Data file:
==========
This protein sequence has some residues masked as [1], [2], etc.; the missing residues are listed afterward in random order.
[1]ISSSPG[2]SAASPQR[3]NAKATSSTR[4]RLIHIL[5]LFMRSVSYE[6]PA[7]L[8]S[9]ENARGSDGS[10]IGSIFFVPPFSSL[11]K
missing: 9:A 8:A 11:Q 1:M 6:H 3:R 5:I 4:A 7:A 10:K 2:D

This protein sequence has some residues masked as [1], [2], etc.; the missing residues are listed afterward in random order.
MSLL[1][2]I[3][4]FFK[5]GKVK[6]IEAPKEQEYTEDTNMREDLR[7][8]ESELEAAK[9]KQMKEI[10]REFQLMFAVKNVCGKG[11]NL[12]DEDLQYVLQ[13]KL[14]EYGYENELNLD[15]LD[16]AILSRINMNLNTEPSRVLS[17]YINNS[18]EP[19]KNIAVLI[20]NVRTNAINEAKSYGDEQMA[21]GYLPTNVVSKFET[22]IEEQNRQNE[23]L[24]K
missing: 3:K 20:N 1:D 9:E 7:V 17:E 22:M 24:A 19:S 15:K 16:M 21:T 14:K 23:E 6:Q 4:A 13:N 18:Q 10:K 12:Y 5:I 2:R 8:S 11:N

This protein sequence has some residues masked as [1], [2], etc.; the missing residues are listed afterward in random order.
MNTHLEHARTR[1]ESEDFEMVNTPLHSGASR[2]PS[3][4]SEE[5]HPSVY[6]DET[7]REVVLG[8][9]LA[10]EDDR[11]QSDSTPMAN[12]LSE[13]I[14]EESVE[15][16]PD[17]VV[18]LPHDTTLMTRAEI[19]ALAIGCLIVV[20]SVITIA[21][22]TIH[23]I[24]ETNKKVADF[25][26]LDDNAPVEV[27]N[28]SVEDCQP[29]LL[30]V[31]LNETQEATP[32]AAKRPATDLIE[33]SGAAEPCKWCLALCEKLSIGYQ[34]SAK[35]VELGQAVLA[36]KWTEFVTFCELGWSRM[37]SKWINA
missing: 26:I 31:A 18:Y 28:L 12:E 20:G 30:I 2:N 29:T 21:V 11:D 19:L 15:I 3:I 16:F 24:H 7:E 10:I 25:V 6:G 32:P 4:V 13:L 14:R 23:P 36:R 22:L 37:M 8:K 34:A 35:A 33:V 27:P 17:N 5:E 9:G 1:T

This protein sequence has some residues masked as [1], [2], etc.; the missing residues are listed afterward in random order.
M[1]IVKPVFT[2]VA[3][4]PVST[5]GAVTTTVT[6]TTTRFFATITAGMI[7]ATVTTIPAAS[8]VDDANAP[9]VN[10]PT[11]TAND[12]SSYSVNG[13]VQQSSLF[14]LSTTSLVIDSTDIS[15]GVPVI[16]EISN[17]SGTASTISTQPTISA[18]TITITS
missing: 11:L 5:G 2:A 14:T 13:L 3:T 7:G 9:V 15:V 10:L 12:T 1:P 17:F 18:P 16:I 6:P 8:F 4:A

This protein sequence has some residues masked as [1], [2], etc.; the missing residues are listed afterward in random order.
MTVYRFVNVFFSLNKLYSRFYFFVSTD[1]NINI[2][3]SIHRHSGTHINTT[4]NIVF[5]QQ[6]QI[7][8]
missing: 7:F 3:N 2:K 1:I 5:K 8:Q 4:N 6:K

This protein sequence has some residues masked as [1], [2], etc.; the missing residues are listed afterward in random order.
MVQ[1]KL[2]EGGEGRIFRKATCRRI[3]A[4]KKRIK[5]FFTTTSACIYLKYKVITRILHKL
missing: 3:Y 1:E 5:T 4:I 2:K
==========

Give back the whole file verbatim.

This protein sequence has some residues masked as [1], [2], etc.; the missing residues are listed afterward in random order.
[1]ISSSPG[2]SAASPQR[3]NAKATSSTR[4]RLIHIL[5]LFMRSVSYE[6]PA[7]L[8]S[9]ENARGSDGS[10]IGSIFFVPPFSSL[11]K
missing: 9:A 8:A 11:Q 1:M 6:H 3:R 5:I 4:A 7:A 10:K 2:D

This protein sequence has some residues masked as [1], [2], etc.; the missing residues are listed afterward in random order.
MSLL[1][2]I[3][4]FFK[5]GKVK[6]IEAPKEQEYTEDTNMREDLR[7][8]ESELEAAK[9]KQMKEI[10]REFQLMFAVKNVCGKG[11]NL[12]DEDLQYVLQ[13]KL[14]EYGYENELNLD[15]LD[16]AILSRINMNLNTEPSRVLS[17]YINNS[18]EP[19]KNIAVLI[20]NVRTNAINEAKSYGDEQMA[21]GYLPTNVVSKFET[22]IEEQNRQNE[23]L[24]K
missing: 3:K 20:N 1:D 9:E 7:V 17:E 22:M 24:A 19:S 15:K 16:M 21:T 14:K 23:E 6:Q 4:A 13:N 18:Q 10:K 12:Y 5:I 2:R 8:S 11:N

This protein sequence has some residues masked as [1], [2], etc.; the missing residues are listed afterward in random order.
MNTHLEHARTR[1]ESEDFEMVNTPLHSGASR[2]PS[3][4]SEE[5]HPSVY[6]DET[7]REVVLG[8][9]LA[10]EDDR[11]QSDSTPMAN[12]LSE[13]I[14]EESVE[15][16]PD[17]VV[18]LPHDTTLMTRAEI[19]ALAIGCLIVV[20]SVITIA[21][22]TIH[23]I[24]ETNKKVADF[25][26]LDDNAPVEV[27]N[28]SVEDCQP[29]LL[30]V[31]LNETQEATP[32]AAKRPATDLIE[33]SGAAEPCKWCLALCEKLSIGYQ[34]SAK[35]VELGQAVLA[36]KWTEFVTFCELGWSRM[37]SKWINA
missing: 26:I 31:A 18:Y 28:L 12:E 20:G 30:I 2:N 29:T 21:V 11:D 19:L 15:I 3:I 16:F 24:H 7:E 10:I 25:V 6:G 32:P 4:V 13:L 14:R 23:P 36:R 22:L 37:M 8:K 34:A 35:A 33:V 27:P 17:N 5:E 9:G 1:T

This protein sequence has some residues masked as [1], [2], etc.; the missing residues are listed afterward in random order.
M[1]IVKPVFT[2]VA[3][4]PVST[5]GAVTTTVT[6]TTTRFFATITAGMI[7]ATVTTIPAAS[8]VDDANAP[9]VN[10]PT[11]TAND[12]SSYSVNG[13]VQQSSLF[14]LSTTSLVIDSTDIS[15]GVPVI[16]EISN[17]SGTASTISTQPTISA[18]TITITS
missing: 11:L 5:G 2:A 14:T 13:L 3:T 7:G 9:V 15:V 10:L 12:T 1:P 17:F 18:P 16:I 6:P 8:F 4:A

This protein sequence has some residues masked as [1], [2], etc.; the missing residues are listed afterward in random order.
MTVYRFVNVFFSLNKLYSRFYFFVSTD[1]NINI[2][3]SIHRHSGTHINTT[4]NIVF[5]QQ[6]QI[7][8]
missing: 7:F 3:N 2:K 1:I 5:K 8:Q 4:N 6:K

This protein sequence has some residues masked as [1], [2], etc.; the missing residues are listed afterward in random order.
MVQ[1]KL[2]EGGEGRIFRKATCRRI[3]A[4]KKRIK[5]FFTTTSACIYLKYKVITRILHKL
missing: 3:Y 1:E 5:T 4:I 2:K